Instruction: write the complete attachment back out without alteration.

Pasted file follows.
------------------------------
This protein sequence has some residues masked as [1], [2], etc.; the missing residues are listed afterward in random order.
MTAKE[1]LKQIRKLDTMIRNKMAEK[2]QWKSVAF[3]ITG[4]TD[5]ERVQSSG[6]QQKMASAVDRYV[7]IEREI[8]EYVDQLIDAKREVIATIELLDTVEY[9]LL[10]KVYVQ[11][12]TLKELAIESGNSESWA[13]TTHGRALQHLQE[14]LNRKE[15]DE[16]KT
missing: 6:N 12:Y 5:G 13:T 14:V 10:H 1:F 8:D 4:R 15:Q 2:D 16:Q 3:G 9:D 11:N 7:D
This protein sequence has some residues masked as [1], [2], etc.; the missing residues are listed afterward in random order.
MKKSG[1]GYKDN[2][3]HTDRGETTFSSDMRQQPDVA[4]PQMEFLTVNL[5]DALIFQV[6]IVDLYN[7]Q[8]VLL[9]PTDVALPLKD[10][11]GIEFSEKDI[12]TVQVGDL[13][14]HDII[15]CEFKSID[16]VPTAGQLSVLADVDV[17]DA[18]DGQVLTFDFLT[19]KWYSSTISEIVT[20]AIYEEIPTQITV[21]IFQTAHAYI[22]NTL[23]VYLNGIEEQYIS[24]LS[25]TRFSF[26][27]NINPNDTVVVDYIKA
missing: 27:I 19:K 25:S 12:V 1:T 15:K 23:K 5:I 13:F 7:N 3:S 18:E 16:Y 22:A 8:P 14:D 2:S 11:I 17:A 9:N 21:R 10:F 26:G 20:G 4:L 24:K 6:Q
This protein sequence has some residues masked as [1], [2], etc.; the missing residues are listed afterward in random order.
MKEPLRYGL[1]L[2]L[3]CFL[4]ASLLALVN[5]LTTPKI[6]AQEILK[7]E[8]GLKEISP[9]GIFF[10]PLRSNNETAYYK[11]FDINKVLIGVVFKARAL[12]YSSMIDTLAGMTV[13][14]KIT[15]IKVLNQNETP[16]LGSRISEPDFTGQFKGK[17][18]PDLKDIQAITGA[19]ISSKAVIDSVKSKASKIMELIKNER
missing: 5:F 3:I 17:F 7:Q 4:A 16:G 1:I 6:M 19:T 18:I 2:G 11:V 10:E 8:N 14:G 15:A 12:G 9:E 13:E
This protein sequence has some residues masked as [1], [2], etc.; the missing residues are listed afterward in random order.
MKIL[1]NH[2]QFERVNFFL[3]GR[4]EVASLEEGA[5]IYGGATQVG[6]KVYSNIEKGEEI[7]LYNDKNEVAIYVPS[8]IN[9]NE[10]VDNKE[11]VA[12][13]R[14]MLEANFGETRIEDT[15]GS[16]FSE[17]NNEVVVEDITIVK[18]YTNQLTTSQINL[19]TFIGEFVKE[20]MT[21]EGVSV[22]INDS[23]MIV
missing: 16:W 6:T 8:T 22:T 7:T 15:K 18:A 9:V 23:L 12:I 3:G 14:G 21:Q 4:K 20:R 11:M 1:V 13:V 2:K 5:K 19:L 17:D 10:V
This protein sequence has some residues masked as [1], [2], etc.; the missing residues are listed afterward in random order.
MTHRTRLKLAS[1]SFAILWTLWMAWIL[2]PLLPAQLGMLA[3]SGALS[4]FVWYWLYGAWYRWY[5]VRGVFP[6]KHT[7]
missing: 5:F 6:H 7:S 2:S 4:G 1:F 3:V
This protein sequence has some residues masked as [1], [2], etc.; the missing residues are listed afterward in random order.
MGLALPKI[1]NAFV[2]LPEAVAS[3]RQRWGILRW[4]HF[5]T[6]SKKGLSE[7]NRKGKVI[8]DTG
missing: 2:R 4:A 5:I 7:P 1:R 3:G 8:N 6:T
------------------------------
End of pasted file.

This protein sequence has some residues masked as [1], [2], etc.; the missing residues are listed afterward in random order.
MTAKE[1]LKQIRKLDTMIRNKMAEK[2]QWKSVAF[3]ITG[4]TD[5]ERVQSSG[6]QQKMASAVDRYV[7]IEREI[8]EYVDQLIDAKREVIATIELLDTVEY[9]LL[10]KVYVQ[11][12]TLKELAIESGNSESWA[13]TTHGRALQHLQE[14]LNRKE[15]DE[16]KT
missing: 6:N 12:Y 5:G 13:T 14:V 10:H 1:F 8:D 4:R 15:Q 2:D 16:Q 3:G 9:D 11:N 7:D
This protein sequence has some residues masked as [1], [2], etc.; the missing residues are listed afterward in random order.
MKKSG[1]GYKDN[2][3]HTDRGETTFSSDMRQQPDVA[4]PQMEFLTVNL[5]DALIFQV[6]IVDLYN[7]Q[8]VLL[9]PTDVALPLKD[10][11]GIEFSEKDI[12]TVQVGDL[13][14]HDII[15]CEFKSID[16]VPTAGQLSVLADVDV[17]DA[18]DGQVLTFDFLT[19]KWYSSTISEIVT[20]AIYEEIPTQITV[21]IFQTAHAYI[22]NTL[23]VYLNGIEEQYIS[24]LS[25]TRFSF[26][27]NINPNDTVVVDYIKA
missing: 27:I 19:K 25:S 12:V 1:T 15:K 23:K 5:I 13:F 7:N 3:S 18:E 16:Y 22:A 8:P 14:D 2:S 11:I 17:A 9:N 21:R 10:F 26:G 20:G 4:L 24:K 6:Q
This protein sequence has some residues masked as [1], [2], etc.; the missing residues are listed afterward in random order.
MKEPLRYGL[1]L[2]L[3]CFL[4]ASLLALVN[5]LTTPKI[6]AQEILK[7]E[8]GLKEISP[9]GIFF[10]PLRSNNETAYYK[11]FDINKVLIGVVFKARAL[12]YSSMIDTLAGMTV[13][14]KIT[15]IKVLNQNETP[16]LGSRISEPDFTGQFKGK[17][18]PDLKDIQAITGA[19]ISSKAVIDSVKSKASKIMELIKNER
missing: 5:F 3:I 17:F 7:Q 4:A 16:G 1:I 6:M 19:T 18:I 2:G 11:V 10:E 8:N 14:G 15:A 12:G 9:E 13:E
This protein sequence has some residues masked as [1], [2], etc.; the missing residues are listed afterward in random order.
MKIL[1]NH[2]QFERVNFFL[3]GR[4]EVASLEEGA[5]IYGGATQVG[6]KVYSNIEKGEEI[7]LYNDKNEVAIYVPS[8]IN[9]NE[10]VDNKE[11]VA[12][13]R[14]MLEANFGETRIEDT[15]GS[16]FSE[17]NNEVVVEDITIVK[18]YTNQLTTSQINL[19]TFIGEFVKE[20]MT[21]EGVSV[22]INDS[23]MIV
missing: 16:W 6:T 8:T 22:T 7:T 15:K 18:A 9:V 23:L 12:I 3:G 14:G 21:Q 4:K 20:R 11:M 1:V 13:V 2:K 5:K 19:L 17:D 10:V
This protein sequence has some residues masked as [1], [2], etc.; the missing residues are listed afterward in random order.
MTHRTRLKLAS[1]SFAILWTLWMAWIL[2]PLLPAQLGMLA[3]SGALS[4]FVWYWLYGAWYRWY[5]VRGVFP[6]KHT[7]
missing: 5:F 6:H 7:S 2:S 4:G 1:F 3:V
This protein sequence has some residues masked as [1], [2], etc.; the missing residues are listed afterward in random order.
MGLALPKI[1]NAFV[2]LPEAVAS[3]RQRWGILRW[4]HF[5]T[6]SKKGLSE[7]NRKGKVI[8]DTG
missing: 2:R 4:A 5:I 7:P 1:R 3:G 8:N 6:T